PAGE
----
The case in question is Bahadim City, the new IDF Training Campus currently under construction in the Negev. Many military bases will be relocating to the massive site, and as such, it is considered to be a top national priority and an extremely costly one at that. Now it turns out that as part of the tender, the contractor who won the bid is obligated – inter alia – to handle the extensive landscaping. As the shmitah year – and the prohibition against working the land – approached, the contractor said to the army, “No problem. I’m willing to halt the landscaping work and not do the job, but you will owe me. If you breach the contract, you will have to pay me.” Just to be clear: We are talking about millions and millions of shekels, which would be wasted instead of spent on definite security needs.
Rav Lau described how the question was brought before the Chief Rabbinate’s “Shmitah Committee,” which was divided on the issue. Rav Yaakov Ariel was opposed, but the other committee members – Rav Avraham Yosef and Rav David Lau himself – were in favor of permitting the landscaping. Their decision was partially based on the fact that Bahadim City is part of kibush olei Mitzrayim (within the boundaries of the land conquered by Yehoshua after the Exodus from Egypt) but not part of kibush olei Bavel (within the boundaries of the land reconquered by the Jews who returned from Babylonia with Ezra), and thus less complicated from a halachic perspective. In any event, as noted above, the innovative and groundbreaking ruling was a one-time exception – a literal hora’at sha’ah (“an emergency measure”) – and this is the first time it was made public.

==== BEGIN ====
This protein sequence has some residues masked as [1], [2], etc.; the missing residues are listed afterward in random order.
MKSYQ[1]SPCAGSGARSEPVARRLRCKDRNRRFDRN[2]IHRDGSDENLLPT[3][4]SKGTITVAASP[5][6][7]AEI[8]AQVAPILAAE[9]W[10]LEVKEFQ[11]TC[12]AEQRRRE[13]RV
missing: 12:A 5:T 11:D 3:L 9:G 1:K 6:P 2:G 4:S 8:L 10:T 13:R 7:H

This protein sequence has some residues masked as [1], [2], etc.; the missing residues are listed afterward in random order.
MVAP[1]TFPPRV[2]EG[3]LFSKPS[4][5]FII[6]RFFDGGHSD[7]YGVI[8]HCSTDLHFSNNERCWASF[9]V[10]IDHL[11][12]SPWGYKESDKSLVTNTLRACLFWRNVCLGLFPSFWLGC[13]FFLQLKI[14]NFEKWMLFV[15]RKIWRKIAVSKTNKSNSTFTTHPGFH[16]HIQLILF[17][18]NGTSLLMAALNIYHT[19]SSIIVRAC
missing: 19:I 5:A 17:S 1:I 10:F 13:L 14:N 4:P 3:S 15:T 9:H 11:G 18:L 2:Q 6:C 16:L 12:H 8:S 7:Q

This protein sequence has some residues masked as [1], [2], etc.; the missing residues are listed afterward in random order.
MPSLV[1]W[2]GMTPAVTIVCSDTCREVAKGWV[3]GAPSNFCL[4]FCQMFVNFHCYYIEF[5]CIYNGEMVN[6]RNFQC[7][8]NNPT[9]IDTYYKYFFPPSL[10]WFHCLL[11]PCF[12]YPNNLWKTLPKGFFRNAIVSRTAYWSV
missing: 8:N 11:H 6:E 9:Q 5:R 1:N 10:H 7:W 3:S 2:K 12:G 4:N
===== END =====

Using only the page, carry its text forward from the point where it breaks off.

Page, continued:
The Orot students also asked about other issues – including a significant number of questions about kashrut: What is the difference between the various Badatz hechsherim and the Chief Rabbinate’s hechsher? Can one use powdered milk that is chalav nochri? What should one do when visiting one’s parents who are less stringent about various kashrut issues? In addition, Rav Lau was asked about traveling abroad in general and to Uman in particular and many other questions.

In conclusion, the Chief Rabbi’s visit was memorable and extremely interesting. As he left Orot Israel College, Rav Lau said that he had derived considerable pleasure from the event and from the caliber of the Orot students, and he indicated that he would be very happy to come again.

Thursday, October 2, 2014

Sukkot 5775: Modern Day Clouds of Glory

by Rabbi Reuven Spolter, Judaic Studies Lecturer

For those of us living in the South (I live in Yad Binyamin, almost 40km from Gaza. Ashdod, Ashkelon and Be'er Sheva had it much worse, to say nothing of Otef Aza), this summer was the summer without a vacation. Everyone I know entered into the school year feeling that now that the summer had ended they need a vacation – and rightfully so. In fact, many schools in the south have given the students off during the "gesher" – the bridge days between Yom Kippur and Sukkot, in order to give them a little time to breathe after such a trying summer.
Yet, the past summer's experience enriches and deepens our understanding for and appreciation of the mitzvah of ישיבה בסוכה – dwelling in a Sukkah.